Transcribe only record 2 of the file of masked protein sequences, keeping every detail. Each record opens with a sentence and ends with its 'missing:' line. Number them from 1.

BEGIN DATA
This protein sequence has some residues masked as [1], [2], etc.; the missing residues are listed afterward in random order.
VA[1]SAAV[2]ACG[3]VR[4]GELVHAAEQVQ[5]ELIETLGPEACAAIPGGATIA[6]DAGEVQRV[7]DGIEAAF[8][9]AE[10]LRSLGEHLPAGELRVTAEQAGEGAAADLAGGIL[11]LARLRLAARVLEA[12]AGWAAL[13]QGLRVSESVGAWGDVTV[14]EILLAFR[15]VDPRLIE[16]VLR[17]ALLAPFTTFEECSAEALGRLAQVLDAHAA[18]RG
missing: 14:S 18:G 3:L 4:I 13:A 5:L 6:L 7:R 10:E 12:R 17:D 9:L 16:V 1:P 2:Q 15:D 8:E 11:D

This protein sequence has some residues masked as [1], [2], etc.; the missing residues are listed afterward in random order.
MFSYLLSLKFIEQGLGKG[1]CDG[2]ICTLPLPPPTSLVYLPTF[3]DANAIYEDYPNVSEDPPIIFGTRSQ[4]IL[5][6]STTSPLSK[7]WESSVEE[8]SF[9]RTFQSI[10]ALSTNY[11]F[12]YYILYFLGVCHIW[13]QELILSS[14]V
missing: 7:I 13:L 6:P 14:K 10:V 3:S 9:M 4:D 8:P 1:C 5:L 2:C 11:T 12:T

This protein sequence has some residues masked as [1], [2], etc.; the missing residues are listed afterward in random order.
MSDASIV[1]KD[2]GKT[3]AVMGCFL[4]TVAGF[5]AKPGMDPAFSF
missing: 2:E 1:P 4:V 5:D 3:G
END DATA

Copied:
This protein sequence has some residues masked as [1], [2], etc.; the missing residues are listed afterward in random order.
MFSYLLSLKFIEQGLGKG[1]CDG[2]ICTLPLPPPTSLVYLPTF[3]DANAIYEDYPNVSEDPPIIFGTRSQ[4]IL[5][6]STTSPLSK[7]WESSVEE[8]SF[9]RTFQSI[10]ALSTNY[11]F[12]YYILYFLGVCHIW[13]QELILSS[14]V
missing: 7:I 13:L 6:P 14:K 10:V 3:S 9:M 4:D 8:P 1:C 5:L 2:C 11:T 12:T